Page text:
Why Food Prices Are Rising, the Trends and 2018 Forecast

Five Reasons Why Food Prices Will Keep Going Up

Women shopping for groceries
••• Food prices rise for a variety of reasons.  Photo by Granger Wootz/Getty Images

Over the past two decades, food prices have risen 2.6 percent a year on average. But recent factors have slowed food price inflation. The change is only temporary, though. Once those downward pressures abate, food prices will resume their usual regular upward trend.

Forecast

In 2018, the United States Department of Agriculture predicts that food prices will increase between 1.0 to 2.0 percent. Price for beef and veal will rise 2.0 - 3.0 percent.

Egg prices will increase 4.0 to 5.0 percent. Cereal and bakery prices will go up 3.0 to 4.0 percent. The USDA expects prices for fats, fruits, and vegetable to drop. 

Five Causes of Rising Food Prices

There are five causes of inflation in world food prices. They will drive up food prices in the long run. There are also short-term factors that affect supply and demand. Those include the weather, animal diseases, and catastrophes. The following four reasons drive prices higher over time. 

1. High oil prices raise shipping costs. Food gets transported great distances. You can expect high gas prices about six weeks after an increase in oil futures.

Oil prices also affect farming. Oil byproducts are a significant component of fertilizer. That contributes 20 percent of the cost of raising grain. Between 2001 and 2007, high oil prices added 40 percent to the cost of growing corn, wheat, and soybeans.

 

2. Climate change creates more drought. Greenhouse gas emissions trap heat, causing air temperatures to increase. Hot air absorbs more moisture. It rains less, water from lakes and rivers evaporate, and the land dries up. When it does rain, the water runs off the land instead of getting absorbed into the water table.

That creates floods.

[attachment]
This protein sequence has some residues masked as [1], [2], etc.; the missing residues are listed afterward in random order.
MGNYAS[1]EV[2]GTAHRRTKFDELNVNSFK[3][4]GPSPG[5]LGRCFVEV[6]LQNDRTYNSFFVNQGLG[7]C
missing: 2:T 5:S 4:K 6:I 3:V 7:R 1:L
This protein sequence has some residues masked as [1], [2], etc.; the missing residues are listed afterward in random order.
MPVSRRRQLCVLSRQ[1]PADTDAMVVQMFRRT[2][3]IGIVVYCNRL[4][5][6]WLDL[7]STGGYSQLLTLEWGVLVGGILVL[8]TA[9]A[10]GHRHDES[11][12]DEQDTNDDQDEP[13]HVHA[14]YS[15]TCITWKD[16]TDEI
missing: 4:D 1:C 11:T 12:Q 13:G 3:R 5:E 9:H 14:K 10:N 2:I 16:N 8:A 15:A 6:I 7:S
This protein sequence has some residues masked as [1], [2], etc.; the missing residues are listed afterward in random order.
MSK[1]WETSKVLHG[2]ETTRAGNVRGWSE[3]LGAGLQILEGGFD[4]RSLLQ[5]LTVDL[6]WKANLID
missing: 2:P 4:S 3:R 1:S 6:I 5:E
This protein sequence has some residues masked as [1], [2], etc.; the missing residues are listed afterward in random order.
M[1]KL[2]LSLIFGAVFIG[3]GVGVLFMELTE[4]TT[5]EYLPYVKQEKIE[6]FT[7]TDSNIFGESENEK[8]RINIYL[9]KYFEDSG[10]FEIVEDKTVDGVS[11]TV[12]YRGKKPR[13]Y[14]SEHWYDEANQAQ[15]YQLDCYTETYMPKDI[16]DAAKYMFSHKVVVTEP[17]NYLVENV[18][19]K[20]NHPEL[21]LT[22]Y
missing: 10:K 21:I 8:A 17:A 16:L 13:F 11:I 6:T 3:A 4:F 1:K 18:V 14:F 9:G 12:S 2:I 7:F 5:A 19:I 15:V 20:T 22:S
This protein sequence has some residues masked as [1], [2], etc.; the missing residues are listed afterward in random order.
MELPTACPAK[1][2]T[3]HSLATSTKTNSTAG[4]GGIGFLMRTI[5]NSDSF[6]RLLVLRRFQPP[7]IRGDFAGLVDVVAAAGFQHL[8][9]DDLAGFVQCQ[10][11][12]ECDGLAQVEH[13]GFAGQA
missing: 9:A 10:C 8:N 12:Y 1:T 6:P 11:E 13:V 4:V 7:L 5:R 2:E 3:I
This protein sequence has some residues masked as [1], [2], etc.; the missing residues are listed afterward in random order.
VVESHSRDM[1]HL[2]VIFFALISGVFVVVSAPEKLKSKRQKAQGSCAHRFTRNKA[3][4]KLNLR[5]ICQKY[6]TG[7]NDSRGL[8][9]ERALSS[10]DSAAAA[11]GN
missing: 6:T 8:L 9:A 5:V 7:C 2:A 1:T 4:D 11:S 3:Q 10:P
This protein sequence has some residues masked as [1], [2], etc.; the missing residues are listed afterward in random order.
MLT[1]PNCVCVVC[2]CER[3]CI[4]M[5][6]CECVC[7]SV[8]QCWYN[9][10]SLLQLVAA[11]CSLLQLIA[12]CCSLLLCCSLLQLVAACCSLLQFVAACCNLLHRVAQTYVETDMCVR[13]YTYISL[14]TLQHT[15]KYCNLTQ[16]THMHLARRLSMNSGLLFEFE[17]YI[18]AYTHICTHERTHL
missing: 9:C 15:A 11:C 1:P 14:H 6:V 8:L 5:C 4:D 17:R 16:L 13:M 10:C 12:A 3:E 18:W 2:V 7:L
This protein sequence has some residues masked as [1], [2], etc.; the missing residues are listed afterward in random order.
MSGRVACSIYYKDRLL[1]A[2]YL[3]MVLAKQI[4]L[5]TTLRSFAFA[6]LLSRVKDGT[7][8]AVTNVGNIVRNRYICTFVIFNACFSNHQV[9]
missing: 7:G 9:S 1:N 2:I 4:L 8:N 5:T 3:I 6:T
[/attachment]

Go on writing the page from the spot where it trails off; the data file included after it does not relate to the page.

3. The U.S. government subsidizes corn production for biofuels. That takes corn out of the food supply, raising prices. America now uses 40 percent of its corn crop to make ethanol. That's up from 6 percent in 2000. 

4  Third, the World Trade Organization limits the amount of subsidized corn and wheat that countries can add to global stockpiles. The United States, the European Union, and some developing countries heavily subsidize their agricultural industries. Farmers in those countries receive an unfair trade advantage. The WTO limits stockpiling to lower this edge. But it also reduces the amount of food available in a shortage. That increases food price volatility

5. People around the world are eating more meat. That's because they are growing more affluent. It takes more grain to feed the animals needed for meat-based meals than is necessary for grain-based meals. Higher demand for meat means higher grain prices. 

Recent Trends

2008. Food prices rose a 6.4 percent according to the Consumer Price Index for food. It was the largest single-year increase since 1984. Commodity speculators caused higher food prices in 2008 and 2009. As the global financial crisis pummeled stock market prices, investors fled to the commodities markets.

As a result, oil prices rose to a record of $145 a barrel in July, driving gas prices to $4.00 a gallon. Part of this was caused by surging demand from China and India, which escaped the brunt of the subprime mortgage crisis. This asset bubble spread to wheat, gold and other related futures markets. Food prices skyrocketed worldwide. As a result, food riots by people facing starvation erupted in less-developed countries.